Two plug-in hybrid tourist ferries powered by the wind and sun, augmented a diesel engine, will carry visitors to San Francisco’s Alcatraz island under a contract between the National Park Service and ferry operator Hornblower Cruises and Events, who is purchasing the ferries from the Australian company Solar Sailor. The hybrid vessels in the winning proposal by Hornblower were designed by Solar Sailor and modeled on the Solar Sailor ferry in service at Sydney, Australia (above).
The ferries will pollute less and get better mileage because they run on electricity much of the time. The new hybrid ferries will hold 600 passengers and capable of operating at 12 to 15 knots.
The ferries will have a large, rigid wing covered with solar panels that captures solar and wind power while also allowing sail navigation when conditions are right. In bad weather, the sail folds down flat above the deck like a roof. Batteries allow the diesel engines to be turned off at port, which means no smells or emissions at the boarding ramp. The vessels can also be plugged into an onshore power outlet to recharge the batteries.
The company's U.S. subsidiary, Unmanned Ocean Vehicles, has received a US Navy grant for the development of its patented unmanned ocean vehicles (UOV’s). The automated and networked UOV’s will be used for military and coast guard purposes, and have commercial and oceanographic applications including tsunami early warning systems. The US Navy is interested in the Unmanned Ocean Vehicles in order to meet their need for surveillance vessels to roam the world's oceans. The UOV's use of solar and wind power enables it to act as an autonomous vehicle with almost unlimited range and endurance.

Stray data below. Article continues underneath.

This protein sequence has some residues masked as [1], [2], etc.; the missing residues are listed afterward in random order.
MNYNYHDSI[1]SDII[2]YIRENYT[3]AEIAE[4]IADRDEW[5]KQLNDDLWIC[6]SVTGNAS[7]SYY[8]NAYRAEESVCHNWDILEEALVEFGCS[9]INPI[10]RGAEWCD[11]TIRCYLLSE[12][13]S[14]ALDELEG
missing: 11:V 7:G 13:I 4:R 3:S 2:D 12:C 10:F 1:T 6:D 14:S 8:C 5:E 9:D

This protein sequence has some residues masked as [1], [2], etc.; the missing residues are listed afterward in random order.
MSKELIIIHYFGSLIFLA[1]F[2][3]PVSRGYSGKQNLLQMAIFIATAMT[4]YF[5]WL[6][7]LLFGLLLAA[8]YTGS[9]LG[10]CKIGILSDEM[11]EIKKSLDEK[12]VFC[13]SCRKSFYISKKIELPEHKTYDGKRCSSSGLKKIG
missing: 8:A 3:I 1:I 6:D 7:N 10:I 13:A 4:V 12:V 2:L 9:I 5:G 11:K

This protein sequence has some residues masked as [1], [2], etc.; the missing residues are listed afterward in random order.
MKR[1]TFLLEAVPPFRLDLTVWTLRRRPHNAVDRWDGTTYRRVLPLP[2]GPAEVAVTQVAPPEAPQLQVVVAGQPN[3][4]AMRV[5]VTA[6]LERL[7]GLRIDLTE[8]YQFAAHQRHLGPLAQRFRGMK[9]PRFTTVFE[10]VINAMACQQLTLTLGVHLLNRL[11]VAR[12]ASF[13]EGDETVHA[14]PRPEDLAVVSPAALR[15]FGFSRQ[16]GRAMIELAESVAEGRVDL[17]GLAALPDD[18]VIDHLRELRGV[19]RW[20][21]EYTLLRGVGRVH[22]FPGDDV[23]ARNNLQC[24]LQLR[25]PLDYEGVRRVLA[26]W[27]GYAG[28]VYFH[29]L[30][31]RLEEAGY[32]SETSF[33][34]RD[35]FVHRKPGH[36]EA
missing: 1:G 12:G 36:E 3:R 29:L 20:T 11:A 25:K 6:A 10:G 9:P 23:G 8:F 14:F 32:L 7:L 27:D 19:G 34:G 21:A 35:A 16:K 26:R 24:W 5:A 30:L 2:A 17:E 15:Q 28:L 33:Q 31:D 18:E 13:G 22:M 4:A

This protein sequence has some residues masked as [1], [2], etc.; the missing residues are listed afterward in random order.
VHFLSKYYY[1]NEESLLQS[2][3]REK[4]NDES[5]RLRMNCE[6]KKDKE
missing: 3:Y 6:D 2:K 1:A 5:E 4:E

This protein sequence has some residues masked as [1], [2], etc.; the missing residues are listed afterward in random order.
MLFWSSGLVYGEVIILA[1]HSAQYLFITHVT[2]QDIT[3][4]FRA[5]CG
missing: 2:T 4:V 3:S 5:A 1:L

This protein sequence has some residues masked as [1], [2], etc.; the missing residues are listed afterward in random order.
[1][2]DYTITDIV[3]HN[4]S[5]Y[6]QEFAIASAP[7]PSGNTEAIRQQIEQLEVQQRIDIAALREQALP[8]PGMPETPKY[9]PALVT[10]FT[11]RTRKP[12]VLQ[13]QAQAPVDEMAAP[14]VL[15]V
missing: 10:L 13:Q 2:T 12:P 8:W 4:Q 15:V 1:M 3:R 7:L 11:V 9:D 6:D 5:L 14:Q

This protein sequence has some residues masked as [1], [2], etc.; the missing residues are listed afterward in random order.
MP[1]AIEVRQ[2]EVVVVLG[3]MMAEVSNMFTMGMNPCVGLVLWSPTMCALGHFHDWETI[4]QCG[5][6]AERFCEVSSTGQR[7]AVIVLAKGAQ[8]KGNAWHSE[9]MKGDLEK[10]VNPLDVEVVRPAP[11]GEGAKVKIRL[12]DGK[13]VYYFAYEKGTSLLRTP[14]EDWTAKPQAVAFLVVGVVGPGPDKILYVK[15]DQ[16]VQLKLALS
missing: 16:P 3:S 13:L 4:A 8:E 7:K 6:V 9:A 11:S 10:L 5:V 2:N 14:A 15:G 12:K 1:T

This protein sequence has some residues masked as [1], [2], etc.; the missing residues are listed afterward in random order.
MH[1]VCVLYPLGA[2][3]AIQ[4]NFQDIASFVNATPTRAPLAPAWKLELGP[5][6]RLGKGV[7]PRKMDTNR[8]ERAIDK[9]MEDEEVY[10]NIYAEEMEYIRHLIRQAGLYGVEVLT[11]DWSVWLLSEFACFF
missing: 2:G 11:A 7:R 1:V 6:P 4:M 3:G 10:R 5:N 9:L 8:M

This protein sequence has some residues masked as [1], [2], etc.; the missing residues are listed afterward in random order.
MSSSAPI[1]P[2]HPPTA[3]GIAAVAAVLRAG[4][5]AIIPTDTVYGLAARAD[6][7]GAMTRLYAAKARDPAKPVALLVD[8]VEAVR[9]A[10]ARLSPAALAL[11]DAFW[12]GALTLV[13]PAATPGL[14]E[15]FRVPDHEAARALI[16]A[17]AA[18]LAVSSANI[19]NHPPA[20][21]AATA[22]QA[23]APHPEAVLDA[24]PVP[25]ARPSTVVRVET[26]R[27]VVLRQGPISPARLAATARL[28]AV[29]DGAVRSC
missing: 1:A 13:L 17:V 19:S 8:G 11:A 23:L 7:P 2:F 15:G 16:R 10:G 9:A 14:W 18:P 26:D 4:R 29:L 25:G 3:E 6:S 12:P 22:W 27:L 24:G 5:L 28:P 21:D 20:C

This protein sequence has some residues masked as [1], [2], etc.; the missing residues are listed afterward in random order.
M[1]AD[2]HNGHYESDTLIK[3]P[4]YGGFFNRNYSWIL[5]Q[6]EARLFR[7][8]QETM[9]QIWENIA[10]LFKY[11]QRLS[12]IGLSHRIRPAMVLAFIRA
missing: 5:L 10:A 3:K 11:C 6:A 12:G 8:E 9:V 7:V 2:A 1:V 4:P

For the prototype, the company is converting a 20-foot Fiberglas boat with 7 1/2-foot beam that will be fitted with computers and navigation software. Those will enable the craft to steer itself by using a GPS system and right itself in storms. The 17 1/2-foot-high sails, covered with solar panels, will give the boat a top speed of about 5 knots. Solar panels on the deck, combined with an electric generator attached to a propeller on the stern, will provide about 500 watts of power--more than enough to run electronic systems and sensors.
Former prime minister Bob Hawke, Chairman of Super Sailor proposed to the West Australian Government to use a fleet of three "aquatanker" ships (left) to transport 50 gigalitres (50 million tonnes) of water a year from the Kimberley region to Perth, meaning that 100 shipments a year would be required to meet Perth's requirement.
If the consortium's proposal is accepted by the West Australian Government, it plans to build three oil super tanker-sized ships to make the 10 day return runs from the Kimberley to Perth.
Robert Dane, the founder and CEO of Solar Sailor said that compared to the option of building desalination plants, canals or water pipelines, Dane believes that transporting massive volumes -- millions of tonnes -- of fresh water using fleets of 400-meter long aquatankers would be safer, most flexible and the least costly option. He estimates that a conventional tanker for this purpose would cost about $115 million (U.S.), with the solar/wind-hybrid design adding another $20 million to the final cost.
The idea of using Solar Sailor tankers in Australia has not been settled, but an independent study on transporting water apparently did not recommend this approach.
Thanks to Tyler of Clean Break for the tip.